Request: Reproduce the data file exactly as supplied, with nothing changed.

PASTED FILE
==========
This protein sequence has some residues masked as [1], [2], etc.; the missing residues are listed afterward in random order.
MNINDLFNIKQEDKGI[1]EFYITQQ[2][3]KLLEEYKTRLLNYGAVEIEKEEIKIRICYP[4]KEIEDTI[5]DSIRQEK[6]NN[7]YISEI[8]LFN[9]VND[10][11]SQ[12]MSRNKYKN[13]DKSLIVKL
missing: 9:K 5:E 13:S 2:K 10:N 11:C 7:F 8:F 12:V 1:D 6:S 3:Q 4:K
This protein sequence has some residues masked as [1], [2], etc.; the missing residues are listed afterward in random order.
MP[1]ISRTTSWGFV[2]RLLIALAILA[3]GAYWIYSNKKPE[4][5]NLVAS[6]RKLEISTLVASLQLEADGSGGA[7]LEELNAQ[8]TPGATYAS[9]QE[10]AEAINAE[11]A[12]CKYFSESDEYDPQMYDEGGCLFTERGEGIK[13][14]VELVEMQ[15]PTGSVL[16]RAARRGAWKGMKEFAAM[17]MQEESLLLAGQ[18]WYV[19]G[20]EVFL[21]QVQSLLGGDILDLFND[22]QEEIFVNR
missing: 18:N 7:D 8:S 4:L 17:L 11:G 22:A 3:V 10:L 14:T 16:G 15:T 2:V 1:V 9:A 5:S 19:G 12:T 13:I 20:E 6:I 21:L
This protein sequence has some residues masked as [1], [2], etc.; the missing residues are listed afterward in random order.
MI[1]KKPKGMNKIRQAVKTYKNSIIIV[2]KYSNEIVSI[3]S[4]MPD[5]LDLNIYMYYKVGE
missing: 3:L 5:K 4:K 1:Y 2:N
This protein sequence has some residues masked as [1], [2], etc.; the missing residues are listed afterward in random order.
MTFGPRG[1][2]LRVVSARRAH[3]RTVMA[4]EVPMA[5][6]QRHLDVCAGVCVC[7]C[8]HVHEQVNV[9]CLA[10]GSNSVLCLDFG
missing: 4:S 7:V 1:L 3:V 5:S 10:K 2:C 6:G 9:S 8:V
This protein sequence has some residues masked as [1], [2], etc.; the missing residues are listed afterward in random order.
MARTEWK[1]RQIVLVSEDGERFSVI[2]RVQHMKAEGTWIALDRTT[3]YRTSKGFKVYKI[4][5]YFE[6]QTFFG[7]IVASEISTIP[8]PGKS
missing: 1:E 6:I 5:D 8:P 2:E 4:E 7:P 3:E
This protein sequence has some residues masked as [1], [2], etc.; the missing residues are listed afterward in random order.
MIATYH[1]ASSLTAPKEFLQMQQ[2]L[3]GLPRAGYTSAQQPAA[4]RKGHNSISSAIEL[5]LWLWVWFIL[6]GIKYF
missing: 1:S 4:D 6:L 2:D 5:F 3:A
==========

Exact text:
This protein sequence has some residues masked as [1], [2], etc.; the missing residues are listed afterward in random order.
MNINDLFNIKQEDKGI[1]EFYITQQ[2][3]KLLEEYKTRLLNYGAVEIEKEEIKIRICYP[4]KEIEDTI[5]DSIRQEK[6]NN[7]YISEI[8]LFN[9]VND[10][11]SQ[12]MSRNKYKN[13]DKSLIVKL
missing: 9:K 5:E 13:S 2:K 10:N 11:C 7:F 8:F 12:V 1:D 6:S 3:Q 4:K
This protein sequence has some residues masked as [1], [2], etc.; the missing residues are listed afterward in random order.
MP[1]ISRTTSWGFV[2]RLLIALAILA[3]GAYWIYSNKKPE[4][5]NLVAS[6]RKLEISTLVASLQLEADGSGGA[7]LEELNAQ[8]TPGATYAS[9]QE[10]AEAINAE[11]A[12]CKYFSESDEYDPQMYDEGGCLFTERGEGIK[13][14]VELVEMQ[15]PTGSVL[16]RAARRGAWKGMKEFAAM[17]MQEESLLLAGQ[18]WYV[19]G[20]EVFL[21]QVQSLLGGDILDLFND[22]QEEIFVNR
missing: 18:N 7:D 8:S 4:L 17:L 11:G 22:A 3:V 10:L 14:T 16:G 15:T 2:V 1:V 9:A 5:S 19:G 12:T 13:I 20:E 6:I 21:L
This protein sequence has some residues masked as [1], [2], etc.; the missing residues are listed afterward in random order.
MI[1]KKPKGMNKIRQAVKTYKNSIIIV[2]KYSNEIVSI[3]S[4]MPD[5]LDLNIYMYYKVGE
missing: 3:L 5:K 4:K 1:Y 2:N
This protein sequence has some residues masked as [1], [2], etc.; the missing residues are listed afterward in random order.
MTFGPRG[1][2]LRVVSARRAH[3]RTVMA[4]EVPMA[5][6]QRHLDVCAGVCVC[7]C[8]HVHEQVNV[9]CLA[10]GSNSVLCLDFG
missing: 4:S 7:V 1:L 3:V 5:S 10:K 2:C 6:G 9:S 8:V
This protein sequence has some residues masked as [1], [2], etc.; the missing residues are listed afterward in random order.
MARTEWK[1]RQIVLVSEDGERFSVI[2]RVQHMKAEGTWIALDRTT[3]YRTSKGFKVYKI[4][5]YFE[6]QTFFG[7]IVASEISTIP[8]PGKS
missing: 1:E 6:I 5:D 8:P 2:E 4:E 7:P 3:E
This protein sequence has some residues masked as [1], [2], etc.; the missing residues are listed afterward in random order.
MIATYH[1]ASSLTAPKEFLQMQQ[2]L[3]GLPRAGYTSAQQPAA[4]RKGHNSISSAIEL[5]LWLWVWFIL[6]GIKYF
missing: 1:S 4:D 6:L 2:D 5:F 3:A